Jesus Creed

Ours is the decade of memoirs, especially faith memoirs. I think of Anne Lamott’s uproarious and serious stories, but many are following her path to tell the honest-to-goodness of one’s life. I think of Susan Isaac’s genuine, sometimes heart-breaking and other times just leg-slapping funny, personal memoir called Angry Conversations with God: A Snarky but Authentic Spiritual Memoir
. Susan is an actress and writer, has appeared on Seinfeld, and has a story to tell. 

 The kind that makes you glad you’re a Christian and wish that more of us could tell the truthfulness that lies deep inside.
Anyway, Susan’s relationship with God was so bad she knew “they” (she and God) had to see a therapist to work things out. Hence, her story which combines both simple and clear prose as well as some screen writing of her own one-person act. 
I heard Susan in Orlando and had the unenviable task of following her. It was a hard “act” to follow because her story was so draining to hear. If I were a college chaplain I’d have her on campus to perform her story.
The best compliment I can give to this book is that Kris swiped it from me and wouldn’t let me read it until she was done, and she took her sweet time to savor the book. Susan wrote inside mine and said, “Keep listening to your wife.”

If Susan’s story is honest, Jason Boyett’s is too: O Me of Little Faith: True Confessions of a Spiritual Weakling .  This is one of those rare books about doubt that is true — some magnify doubt in order to make faith look better. Jason’s story is one that you might be saying “Get out of this and tell us the bright side.” He doesn’t because he can’t. That’s one of the best compliments one can give a book like this.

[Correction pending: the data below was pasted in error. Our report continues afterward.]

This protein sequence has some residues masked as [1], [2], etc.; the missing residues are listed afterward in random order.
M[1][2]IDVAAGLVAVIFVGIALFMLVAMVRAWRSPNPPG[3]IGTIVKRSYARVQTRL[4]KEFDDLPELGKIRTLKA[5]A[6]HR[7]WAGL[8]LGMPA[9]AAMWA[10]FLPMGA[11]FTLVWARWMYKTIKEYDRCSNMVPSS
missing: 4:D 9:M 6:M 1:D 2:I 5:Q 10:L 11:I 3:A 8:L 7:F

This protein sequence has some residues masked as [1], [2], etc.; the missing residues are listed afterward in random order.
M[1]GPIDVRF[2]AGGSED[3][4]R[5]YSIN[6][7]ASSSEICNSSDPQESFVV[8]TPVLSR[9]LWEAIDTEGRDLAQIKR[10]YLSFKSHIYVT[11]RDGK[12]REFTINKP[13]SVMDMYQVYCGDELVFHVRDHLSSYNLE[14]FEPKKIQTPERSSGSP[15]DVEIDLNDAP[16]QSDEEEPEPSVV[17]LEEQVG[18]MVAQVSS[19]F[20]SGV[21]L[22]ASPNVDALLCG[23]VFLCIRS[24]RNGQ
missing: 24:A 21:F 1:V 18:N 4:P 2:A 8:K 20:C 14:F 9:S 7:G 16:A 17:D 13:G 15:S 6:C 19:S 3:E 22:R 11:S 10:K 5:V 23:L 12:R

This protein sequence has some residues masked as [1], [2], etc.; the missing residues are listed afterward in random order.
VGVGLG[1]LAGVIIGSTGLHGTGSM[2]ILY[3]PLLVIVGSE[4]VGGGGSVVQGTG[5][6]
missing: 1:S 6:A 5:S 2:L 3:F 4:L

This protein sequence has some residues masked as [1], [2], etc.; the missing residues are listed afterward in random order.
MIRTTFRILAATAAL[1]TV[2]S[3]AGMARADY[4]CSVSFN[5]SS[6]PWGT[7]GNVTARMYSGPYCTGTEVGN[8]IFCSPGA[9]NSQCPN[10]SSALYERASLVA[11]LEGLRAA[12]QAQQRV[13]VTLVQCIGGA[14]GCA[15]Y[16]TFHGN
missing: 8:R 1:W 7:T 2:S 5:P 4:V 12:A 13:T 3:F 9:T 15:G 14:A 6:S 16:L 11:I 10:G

He ponders growing up in the faith but struggling as a “spiritual weakling.” 
He asks questions we all have, or most of us have, and he doesn’t give us some charming or clever line that ends the question but he gives us the path he’s walked himself. I often say that the experience of doubt doesn’t so much end but instead leaves us with a limp. He limps but he keeps on walking.
Perhaps what I liked most about this book is that it is not a cynical rant or a glorification of doubt, as if the best of thinkers are really doubters. Rather, it’s a book about the insides of doubt. 
Doubters, take and read. You’ve got company.
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